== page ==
Retired 32-year veteran of the Orange County Sheriff’s Office Thomas Stroup has filed to run for Orange County Sheriff, the first major candidate into the contest to succeed Jerry Demings, who has held the job for nine years and is running for mayor this year.

Stroup, 60, a Windermere Republican, retired three years ago as a captain in the Orange County Sheriff’s Office after handling numerous assignments through his career from working at the jail to traffic, and from narcotics to special operations, including a tenure as commander of SWAT, a unit with which he participated in thousands of missions.

Stroup filed Tuesday to run in what still is listed as a 2020 election for sheriff, though that is expected to be moved up to a special election this year once Demings formally qualifies for the mayor’s office race.

The sheriff’s office also is expected to draw the candidacy of Orlando Police Chief John Mina. Stroup said he and Mina know each other well and he called the police chief to let him know he’d be running, and they wished each other the best, vowing respectful campaigns.

Stroup joined the Orange County Sheriff’s Office in 1981 and said his story at that point and since has been one of second chances, a concept that he has since embraced for everyone he’s worked with, including those he’s arrested. As a young man with a GED, Stroup was busting rocks in a quarry and picking tobacco in Kentucky when someone steered him to something better than anything he’d imagined, a chance at a police job. Eventually he returned to Orlando, got hired at the sheriff’s office, moved up through ranks, and obtained more and more education, including a master’s degree from the University of Central Florida.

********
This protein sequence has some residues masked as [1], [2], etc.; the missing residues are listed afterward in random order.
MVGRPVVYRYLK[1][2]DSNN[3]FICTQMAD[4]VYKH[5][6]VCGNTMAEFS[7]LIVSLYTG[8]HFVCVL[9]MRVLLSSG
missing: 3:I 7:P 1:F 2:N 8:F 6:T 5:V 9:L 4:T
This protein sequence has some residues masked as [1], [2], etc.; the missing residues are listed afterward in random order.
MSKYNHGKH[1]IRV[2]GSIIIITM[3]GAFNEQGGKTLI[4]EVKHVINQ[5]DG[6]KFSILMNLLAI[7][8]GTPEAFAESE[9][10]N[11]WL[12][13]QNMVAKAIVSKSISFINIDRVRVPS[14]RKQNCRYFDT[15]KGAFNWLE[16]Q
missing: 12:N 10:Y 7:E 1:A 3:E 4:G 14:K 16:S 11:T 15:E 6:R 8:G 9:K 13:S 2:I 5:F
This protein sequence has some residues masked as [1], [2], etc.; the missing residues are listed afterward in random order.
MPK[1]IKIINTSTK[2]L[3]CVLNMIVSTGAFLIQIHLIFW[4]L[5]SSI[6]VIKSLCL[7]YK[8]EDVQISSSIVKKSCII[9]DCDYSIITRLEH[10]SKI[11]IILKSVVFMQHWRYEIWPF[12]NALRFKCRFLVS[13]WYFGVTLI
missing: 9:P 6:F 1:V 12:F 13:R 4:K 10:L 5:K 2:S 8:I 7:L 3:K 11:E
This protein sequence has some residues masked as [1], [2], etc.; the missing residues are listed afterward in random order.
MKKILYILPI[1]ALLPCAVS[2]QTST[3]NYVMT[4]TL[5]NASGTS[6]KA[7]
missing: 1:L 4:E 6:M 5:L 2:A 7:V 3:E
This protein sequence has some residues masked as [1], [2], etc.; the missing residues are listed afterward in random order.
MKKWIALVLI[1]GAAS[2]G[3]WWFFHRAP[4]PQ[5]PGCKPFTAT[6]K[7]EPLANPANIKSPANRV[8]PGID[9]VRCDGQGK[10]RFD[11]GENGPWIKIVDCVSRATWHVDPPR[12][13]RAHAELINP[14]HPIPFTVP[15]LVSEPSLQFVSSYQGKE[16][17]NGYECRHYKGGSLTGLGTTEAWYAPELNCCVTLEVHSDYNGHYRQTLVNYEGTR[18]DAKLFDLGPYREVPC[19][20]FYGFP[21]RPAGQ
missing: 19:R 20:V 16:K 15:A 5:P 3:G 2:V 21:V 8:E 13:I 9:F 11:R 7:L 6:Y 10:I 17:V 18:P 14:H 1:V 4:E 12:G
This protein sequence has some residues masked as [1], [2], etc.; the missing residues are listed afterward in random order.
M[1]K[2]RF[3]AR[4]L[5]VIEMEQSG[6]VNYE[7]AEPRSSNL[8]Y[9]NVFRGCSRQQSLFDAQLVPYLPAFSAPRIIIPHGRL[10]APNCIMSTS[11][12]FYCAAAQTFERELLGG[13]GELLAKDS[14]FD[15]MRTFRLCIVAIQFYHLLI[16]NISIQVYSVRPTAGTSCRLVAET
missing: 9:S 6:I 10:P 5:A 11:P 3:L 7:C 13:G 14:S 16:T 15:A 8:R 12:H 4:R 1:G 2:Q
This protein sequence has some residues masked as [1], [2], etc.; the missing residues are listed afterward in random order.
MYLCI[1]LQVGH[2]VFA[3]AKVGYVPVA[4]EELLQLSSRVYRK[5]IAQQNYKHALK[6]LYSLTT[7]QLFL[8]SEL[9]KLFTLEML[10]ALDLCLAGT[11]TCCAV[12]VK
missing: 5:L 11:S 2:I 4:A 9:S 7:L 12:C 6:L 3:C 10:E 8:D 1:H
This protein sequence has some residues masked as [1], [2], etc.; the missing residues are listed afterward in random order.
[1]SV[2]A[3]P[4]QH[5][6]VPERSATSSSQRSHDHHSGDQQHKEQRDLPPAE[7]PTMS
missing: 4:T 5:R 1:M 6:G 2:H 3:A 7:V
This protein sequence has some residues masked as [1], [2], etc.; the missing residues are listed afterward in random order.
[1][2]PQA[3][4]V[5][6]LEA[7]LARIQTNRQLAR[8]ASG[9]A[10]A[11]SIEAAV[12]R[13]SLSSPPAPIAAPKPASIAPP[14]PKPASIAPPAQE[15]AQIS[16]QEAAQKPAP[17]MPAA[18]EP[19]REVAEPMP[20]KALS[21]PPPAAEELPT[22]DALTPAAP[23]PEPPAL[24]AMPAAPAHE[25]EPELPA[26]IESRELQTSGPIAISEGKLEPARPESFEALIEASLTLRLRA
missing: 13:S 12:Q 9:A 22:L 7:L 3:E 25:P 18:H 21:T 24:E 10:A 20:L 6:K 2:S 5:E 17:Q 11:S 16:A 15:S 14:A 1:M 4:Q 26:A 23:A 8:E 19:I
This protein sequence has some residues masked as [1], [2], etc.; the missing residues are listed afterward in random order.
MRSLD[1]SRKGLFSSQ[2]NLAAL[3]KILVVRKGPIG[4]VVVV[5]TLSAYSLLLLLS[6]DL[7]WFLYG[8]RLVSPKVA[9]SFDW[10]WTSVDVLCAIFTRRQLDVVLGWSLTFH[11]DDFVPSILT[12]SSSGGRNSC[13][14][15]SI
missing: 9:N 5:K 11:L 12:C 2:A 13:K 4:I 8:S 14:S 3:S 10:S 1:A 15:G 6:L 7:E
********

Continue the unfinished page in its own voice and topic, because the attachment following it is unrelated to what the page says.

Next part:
“My whole life has been about second chances. I try to extend that to others as a rule,” he said.

About The Author

Scott Powers is an Orlando-based political journalist with 30+ years’ experience, mostly at newspapers such as the Orlando Sentinel and the Columbus Dispatch. He covers local, state and federal politics and space news across much of Central Florida. His career earned numerous journalism awards for stories ranging from the Space Shuttle Columbia disaster to presidential elections to misplaced nuclear waste. He and his wife Connie have three grown children. Besides them, he’s into mystery and suspense books and movies, rock, blues, basketball, baseball, writing unpublished novels, and being amused. Email him at scott@floridapolitics.com.

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